Tuesday, March 3, 2015

Writing Haiku


Haiku is an old poetic form that developed in Japan from both Japanese and Chinese poetic traditions. Haiku submitted to journals like Frogpond or Modern Haiku are from all over the world. It is popular perhaps because it is short and most people feel they can write a three-line seventeen-syllable poem. Here's one I wrote a few years ago about the funeral of a classmate and friend. The crow overhead seemed to capture my feelings.

taps from a bugle
tears in the eyes of family
crow flaps slowly past

Seventeen syllables for the haiku came into English because the Japanese haiku has seventeen sound units in it. But English syllables and Japanese sound units are nothing alike. In her book Writing and Enjoying Haiku, Jane Reichhold suggests that a closer approximation in English would be around twelve syllables.

a soft rain
spatters on the windows
it wakes me

Another alternative that haiku books often suggest is that we write three lines with the first and third lines shorter and the middle line long.

birdsong flits
down from a leafless elm
chickadee

The haiku traditionally has its basis in the observation and reporting of something from nature, although even that requirement relaxes in modern haiku. Just as Sixteenth Century sonnets were rhymed iambic pentameter, modern poetry tends to free verse or unrhymed, but metrical forms, modern haiku has relaxed many of the strictures that early writers of haiku in English followed.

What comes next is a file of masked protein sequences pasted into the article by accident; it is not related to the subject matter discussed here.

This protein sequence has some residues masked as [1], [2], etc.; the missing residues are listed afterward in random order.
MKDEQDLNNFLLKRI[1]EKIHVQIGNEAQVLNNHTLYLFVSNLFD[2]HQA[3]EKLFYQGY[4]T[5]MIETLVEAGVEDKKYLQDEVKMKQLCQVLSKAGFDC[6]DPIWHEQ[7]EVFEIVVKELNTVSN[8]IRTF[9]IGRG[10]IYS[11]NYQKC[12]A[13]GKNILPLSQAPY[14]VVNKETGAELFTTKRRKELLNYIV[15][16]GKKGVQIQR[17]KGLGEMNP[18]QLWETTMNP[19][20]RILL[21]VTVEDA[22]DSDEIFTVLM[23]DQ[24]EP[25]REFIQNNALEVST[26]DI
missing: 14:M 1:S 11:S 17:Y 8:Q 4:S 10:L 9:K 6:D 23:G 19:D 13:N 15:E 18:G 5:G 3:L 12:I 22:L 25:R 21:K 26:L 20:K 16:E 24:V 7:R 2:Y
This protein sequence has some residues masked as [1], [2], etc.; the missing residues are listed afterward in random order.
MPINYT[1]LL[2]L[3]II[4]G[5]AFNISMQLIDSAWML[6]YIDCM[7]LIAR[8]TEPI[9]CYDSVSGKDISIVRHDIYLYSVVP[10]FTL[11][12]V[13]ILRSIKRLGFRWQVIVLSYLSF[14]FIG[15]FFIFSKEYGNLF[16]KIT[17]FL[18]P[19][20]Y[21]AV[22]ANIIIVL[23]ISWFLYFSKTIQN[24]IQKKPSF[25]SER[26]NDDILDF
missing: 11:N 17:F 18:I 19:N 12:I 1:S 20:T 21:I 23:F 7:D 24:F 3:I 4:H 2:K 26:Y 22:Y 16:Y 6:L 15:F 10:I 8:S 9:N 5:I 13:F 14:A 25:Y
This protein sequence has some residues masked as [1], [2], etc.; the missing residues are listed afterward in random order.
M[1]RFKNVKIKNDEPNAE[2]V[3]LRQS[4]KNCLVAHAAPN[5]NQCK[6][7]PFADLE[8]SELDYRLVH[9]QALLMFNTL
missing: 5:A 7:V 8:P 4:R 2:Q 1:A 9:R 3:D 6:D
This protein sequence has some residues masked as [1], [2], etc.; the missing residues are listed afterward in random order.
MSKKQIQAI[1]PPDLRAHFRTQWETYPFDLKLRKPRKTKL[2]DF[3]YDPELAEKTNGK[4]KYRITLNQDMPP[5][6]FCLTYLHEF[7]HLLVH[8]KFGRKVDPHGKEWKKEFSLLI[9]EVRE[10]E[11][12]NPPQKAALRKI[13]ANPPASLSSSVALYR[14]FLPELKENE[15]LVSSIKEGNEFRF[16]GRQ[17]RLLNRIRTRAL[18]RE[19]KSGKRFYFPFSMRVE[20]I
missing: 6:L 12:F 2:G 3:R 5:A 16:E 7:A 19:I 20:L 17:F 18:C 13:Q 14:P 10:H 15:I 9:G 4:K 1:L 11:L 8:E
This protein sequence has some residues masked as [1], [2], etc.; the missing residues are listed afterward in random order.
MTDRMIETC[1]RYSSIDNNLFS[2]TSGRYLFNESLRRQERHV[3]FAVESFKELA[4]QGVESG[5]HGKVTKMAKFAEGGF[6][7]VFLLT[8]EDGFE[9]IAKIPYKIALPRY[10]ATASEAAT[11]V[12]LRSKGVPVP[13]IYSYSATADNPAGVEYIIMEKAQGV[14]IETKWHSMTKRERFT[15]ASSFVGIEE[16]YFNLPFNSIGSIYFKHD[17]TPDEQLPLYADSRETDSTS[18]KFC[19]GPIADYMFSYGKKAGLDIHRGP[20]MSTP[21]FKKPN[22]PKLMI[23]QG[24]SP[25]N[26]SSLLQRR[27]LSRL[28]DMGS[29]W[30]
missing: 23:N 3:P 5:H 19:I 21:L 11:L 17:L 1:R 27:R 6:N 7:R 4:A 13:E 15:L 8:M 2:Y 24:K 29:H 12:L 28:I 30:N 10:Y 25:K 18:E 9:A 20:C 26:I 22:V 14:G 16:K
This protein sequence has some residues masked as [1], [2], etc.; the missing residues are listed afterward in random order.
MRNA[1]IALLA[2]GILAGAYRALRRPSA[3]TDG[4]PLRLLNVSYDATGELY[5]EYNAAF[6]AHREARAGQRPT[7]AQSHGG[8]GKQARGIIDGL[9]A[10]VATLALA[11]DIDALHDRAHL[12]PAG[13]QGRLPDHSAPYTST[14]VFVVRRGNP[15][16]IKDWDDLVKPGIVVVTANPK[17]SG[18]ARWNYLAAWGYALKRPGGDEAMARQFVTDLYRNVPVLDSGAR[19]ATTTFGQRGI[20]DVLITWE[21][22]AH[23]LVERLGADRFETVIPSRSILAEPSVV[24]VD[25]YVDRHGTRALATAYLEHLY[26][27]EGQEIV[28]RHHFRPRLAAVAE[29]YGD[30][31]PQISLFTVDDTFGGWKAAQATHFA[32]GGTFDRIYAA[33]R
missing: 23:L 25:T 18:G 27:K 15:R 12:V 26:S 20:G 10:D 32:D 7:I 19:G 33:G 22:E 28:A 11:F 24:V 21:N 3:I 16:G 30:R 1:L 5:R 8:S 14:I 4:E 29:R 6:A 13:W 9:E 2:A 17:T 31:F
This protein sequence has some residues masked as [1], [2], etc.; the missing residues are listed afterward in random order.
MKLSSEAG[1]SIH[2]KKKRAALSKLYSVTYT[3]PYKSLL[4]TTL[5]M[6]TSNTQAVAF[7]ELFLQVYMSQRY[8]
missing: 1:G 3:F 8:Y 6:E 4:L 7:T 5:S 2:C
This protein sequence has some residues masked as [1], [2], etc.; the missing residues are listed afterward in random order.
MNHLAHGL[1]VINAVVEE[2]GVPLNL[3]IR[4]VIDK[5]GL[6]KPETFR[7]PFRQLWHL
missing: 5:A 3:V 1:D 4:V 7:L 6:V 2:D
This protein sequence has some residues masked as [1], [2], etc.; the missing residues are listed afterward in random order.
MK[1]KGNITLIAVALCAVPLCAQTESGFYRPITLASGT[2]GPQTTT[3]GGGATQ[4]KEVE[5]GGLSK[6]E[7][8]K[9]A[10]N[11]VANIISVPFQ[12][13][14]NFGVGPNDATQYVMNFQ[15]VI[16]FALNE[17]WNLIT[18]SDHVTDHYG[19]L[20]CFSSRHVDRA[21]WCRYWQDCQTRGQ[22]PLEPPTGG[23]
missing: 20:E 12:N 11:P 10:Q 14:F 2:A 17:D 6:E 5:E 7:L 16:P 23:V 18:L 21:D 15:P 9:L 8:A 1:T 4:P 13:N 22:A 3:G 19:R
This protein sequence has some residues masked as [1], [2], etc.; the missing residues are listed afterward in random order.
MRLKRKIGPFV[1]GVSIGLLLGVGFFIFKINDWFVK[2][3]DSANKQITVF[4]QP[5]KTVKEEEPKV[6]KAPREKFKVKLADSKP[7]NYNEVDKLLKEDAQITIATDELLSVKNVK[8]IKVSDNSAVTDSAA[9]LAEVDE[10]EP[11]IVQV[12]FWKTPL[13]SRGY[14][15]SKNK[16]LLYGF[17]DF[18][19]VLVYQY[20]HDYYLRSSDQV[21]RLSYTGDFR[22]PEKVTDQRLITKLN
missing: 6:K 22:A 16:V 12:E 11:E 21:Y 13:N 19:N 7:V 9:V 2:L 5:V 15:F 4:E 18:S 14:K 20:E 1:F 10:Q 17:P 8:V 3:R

Haiku are usually written about some small moment, often called a haiku moment, when something seen or heard or sensed triggers a strong emotion like joy or love or fear or sadness or even a memory that evokes strong emotion. The poet captures that image in the haiku.

For example, I saw frost on the bedroom window this morning. It triggered joy in me, seeing the frost, and it reminded me of mornings when we have had hoar frost that melted quickly when the sun warmed it.

tiny feathers
drift away on sunbeams
hoar frost

I write a haiku almost every morning and trade it with my dear friend Chris, in Birney, MT, who sends one my way. We write about sunrises, sunsets, light on the trees, ice in the river, dogs barking in the night, animals or birds we've seen or heard, happy or sad events of the day or day before.


I suggest you try it. Start with three lines of around twelve syllables to capture some sight or sound or feeling. You might be surprised at how your powers of observation improve so you see and feel more. Don't be put off by rules. Just pay attention your senses and thoughts and play with them until you condense them to capture your emotional response.